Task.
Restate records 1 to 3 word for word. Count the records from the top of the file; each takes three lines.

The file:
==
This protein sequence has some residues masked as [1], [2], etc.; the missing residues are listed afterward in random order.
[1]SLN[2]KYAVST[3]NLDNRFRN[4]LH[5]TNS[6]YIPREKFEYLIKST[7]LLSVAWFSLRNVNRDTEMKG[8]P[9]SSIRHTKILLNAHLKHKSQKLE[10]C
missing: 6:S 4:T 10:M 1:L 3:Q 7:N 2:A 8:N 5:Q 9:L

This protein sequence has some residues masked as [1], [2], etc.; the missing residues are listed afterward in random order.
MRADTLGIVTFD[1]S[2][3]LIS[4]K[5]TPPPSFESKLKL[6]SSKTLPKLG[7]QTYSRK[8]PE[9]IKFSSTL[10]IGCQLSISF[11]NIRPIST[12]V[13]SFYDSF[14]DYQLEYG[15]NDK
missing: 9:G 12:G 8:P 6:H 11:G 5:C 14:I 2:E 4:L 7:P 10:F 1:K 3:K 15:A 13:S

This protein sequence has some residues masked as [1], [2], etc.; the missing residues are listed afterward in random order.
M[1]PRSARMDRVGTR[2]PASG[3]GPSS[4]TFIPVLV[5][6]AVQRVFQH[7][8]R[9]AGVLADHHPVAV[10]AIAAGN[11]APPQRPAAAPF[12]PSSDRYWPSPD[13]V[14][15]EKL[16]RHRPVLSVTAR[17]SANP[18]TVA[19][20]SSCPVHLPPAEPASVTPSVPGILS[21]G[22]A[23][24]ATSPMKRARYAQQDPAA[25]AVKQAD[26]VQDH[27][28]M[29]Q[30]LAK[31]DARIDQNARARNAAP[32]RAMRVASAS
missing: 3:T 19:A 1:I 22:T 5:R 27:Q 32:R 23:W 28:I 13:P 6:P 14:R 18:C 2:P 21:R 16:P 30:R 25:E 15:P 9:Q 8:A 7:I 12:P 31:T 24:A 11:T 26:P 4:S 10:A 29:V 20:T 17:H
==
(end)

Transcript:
This protein sequence has some residues masked as [1], [2], etc.; the missing residues are listed afterward in random order.
[1]SLN[2]KYAVST[3]NLDNRFRN[4]LH[5]TNS[6]YIPREKFEYLIKST[7]LLSVAWFSLRNVNRDTEMKG[8]P[9]SSIRHTKILLNAHLKHKSQKLE[10]C
missing: 6:S 4:T 10:M 1:L 3:Q 7:N 2:A 8:N 5:Q 9:L

This protein sequence has some residues masked as [1], [2], etc.; the missing residues are listed afterward in random order.
MRADTLGIVTFD[1]S[2][3]LIS[4]K[5]TPPPSFESKLKL[6]SSKTLPKLG[7]QTYSRK[8]PE[9]IKFSSTL[10]IGCQLSISF[11]NIRPIST[12]V[13]SFYDSF[14]DYQLEYG[15]NDK
missing: 9:G 12:G 8:P 6:H 11:G 5:C 14:I 2:E 4:L 7:P 10:F 1:K 3:K 15:A 13:S

This protein sequence has some residues masked as [1], [2], etc.; the missing residues are listed afterward in random order.
M[1]PRSARMDRVGTR[2]PASG[3]GPSS[4]TFIPVLV[5][6]AVQRVFQH[7][8]R[9]AGVLADHHPVAV[10]AIAAGN[11]APPQRPAAAPF[12]PSSDRYWPSPD[13]V[14][15]EKL[16]RHRPVLSVTAR[17]SANP[18]TVA[19][20]SSCPVHLPPAEPASVTPSVPGILS[21]G[22]A[23][24]ATSPMKRARYAQQDPAA[25]AVKQAD[26]VQDH[27][28]M[29]Q[30]LAK[31]DARIDQNARARNAAP[32]RAMRVASAS
missing: 3:T 19:A 1:I 22:T 5:R 27:Q 32:R 23:W 28:I 13:P 6:P 14:R 18:C 2:P 21:R 16:P 30:R 25:E 15:P 9:Q 8:A 7:I 12:P 31:T 24:A 11:T 26:P 4:S 10:A 29:V 20:T 17:H